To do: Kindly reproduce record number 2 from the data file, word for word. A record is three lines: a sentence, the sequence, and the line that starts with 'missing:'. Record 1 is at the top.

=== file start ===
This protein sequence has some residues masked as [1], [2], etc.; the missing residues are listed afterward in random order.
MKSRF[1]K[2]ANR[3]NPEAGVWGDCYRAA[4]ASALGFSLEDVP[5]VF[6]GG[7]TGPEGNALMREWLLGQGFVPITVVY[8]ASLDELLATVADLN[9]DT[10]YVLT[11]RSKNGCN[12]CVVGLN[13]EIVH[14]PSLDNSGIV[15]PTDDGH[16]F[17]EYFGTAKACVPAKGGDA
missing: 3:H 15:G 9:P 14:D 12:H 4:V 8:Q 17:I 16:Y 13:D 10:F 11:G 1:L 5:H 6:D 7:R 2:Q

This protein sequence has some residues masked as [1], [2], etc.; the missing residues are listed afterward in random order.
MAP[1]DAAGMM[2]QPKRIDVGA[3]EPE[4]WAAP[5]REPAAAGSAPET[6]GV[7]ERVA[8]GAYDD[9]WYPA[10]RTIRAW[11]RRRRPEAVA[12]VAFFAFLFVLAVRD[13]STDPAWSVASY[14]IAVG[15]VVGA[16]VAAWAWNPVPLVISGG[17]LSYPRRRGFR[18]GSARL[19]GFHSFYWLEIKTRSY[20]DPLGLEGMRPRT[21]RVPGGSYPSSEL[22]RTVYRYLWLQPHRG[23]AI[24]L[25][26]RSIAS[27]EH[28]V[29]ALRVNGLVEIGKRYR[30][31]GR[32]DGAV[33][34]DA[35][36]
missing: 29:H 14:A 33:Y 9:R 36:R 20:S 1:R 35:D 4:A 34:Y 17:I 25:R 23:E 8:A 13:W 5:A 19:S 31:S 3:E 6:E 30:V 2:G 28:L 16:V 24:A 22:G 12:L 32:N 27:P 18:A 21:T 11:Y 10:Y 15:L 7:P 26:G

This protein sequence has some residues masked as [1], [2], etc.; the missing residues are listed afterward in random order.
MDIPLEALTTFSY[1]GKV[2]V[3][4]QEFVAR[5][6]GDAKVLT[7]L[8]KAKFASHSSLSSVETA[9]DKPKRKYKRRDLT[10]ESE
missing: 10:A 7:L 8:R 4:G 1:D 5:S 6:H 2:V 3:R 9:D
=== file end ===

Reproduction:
This protein sequence has some residues masked as [1], [2], etc.; the missing residues are listed afterward in random order.
MAP[1]DAAGMM[2]QPKRIDVGA[3]EPE[4]WAAP[5]REPAAAGSAPET[6]GV[7]ERVA[8]GAYDD[9]WYPA[10]RTIRAW[11]RRRRPEAVA[12]VAFFAFLFVLAVRD[13]STDPAWSVASY[14]IAVG[15]VVGA[16]VAAWAWNPVPLVISGG[17]LSYPRRRGFR[18]GSARL[19]GFHSFYWLEIKTRSY[20]DPLGLEGMRPRT[21]RVPGGSYPSSEL[22]RTVYRYLWLQPHRG[23]AI[24]L[25][26]RSIAS[27]EH[28]V[29]ALRVNGLVEIGKRYR[30][31]GR[32]DGAV[33][34]DA[35][36]
missing: 29:H 14:A 33:Y 9:R 36:R 20:S 1:R 35:D 4:A 34:Y 17:I 25:R 23:E 8:A 13:W 5:A 19:S 31:S 3:E 6:E 30:V 2:G 28:L 16:V 24:A 22:G 12:L 32:N 27:P 18:A 21:T 11:Y 10:Y 15:L 7:P 26:G